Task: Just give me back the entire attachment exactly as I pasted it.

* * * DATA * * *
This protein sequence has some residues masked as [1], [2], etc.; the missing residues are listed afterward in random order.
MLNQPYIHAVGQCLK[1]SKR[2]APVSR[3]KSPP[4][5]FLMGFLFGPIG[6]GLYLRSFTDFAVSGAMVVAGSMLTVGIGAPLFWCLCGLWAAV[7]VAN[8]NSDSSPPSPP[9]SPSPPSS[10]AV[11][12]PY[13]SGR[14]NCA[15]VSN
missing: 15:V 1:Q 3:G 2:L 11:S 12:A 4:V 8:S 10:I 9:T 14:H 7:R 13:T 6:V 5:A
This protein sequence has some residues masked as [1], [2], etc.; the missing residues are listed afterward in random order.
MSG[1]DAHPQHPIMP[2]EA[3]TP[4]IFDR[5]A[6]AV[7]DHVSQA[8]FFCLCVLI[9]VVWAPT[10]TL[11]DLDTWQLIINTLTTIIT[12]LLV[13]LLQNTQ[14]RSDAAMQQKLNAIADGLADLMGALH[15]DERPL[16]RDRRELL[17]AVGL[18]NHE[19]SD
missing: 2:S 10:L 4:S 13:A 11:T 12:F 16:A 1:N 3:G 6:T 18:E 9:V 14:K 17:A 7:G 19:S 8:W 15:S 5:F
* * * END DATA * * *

This protein sequence has some residues masked as [1], [2], etc.; the missing residues are listed afterward in random order.
MLNQPYIHAVGQCLK[1]SKR[2]APVSR[3]KSPP[4][5]FLMGFLFGPIG[6]GLYLRSFTDFAVSGAMVVAGSMLTVGIGAPLFWCLCGLWAAV[7]VAN[8]NSDSSPPSPP[9]SPSPPSS[10]AV[11][12]PY[13]SGR[14]NCA[15]VSN
missing: 15:V 1:Q 3:G 2:L 11:S 12:A 4:V 8:S 10:I 9:T 14:H 7:R 13:T 6:V 5:A
This protein sequence has some residues masked as [1], [2], etc.; the missing residues are listed afterward in random order.
MSG[1]DAHPQHPIMP[2]EA[3]TP[4]IFDR[5]A[6]AV[7]DHVSQA[8]FFCLCVLI[9]VVWAPT[10]TL[11]DLDTWQLIINTLTTIIT[12]LLV[13]LLQNTQ[14]RSDAAMQQKLNAIADGLADLMGALH[15]DERPL[16]RDRRELL[17]AVGL[18]NHE[19]SD
missing: 2:S 10:L 4:S 13:A 11:T 12:F 16:A 1:N 3:G 6:T 18:E 9:V 14:K 17:A 7:G 19:S 8:W 15:S 5:F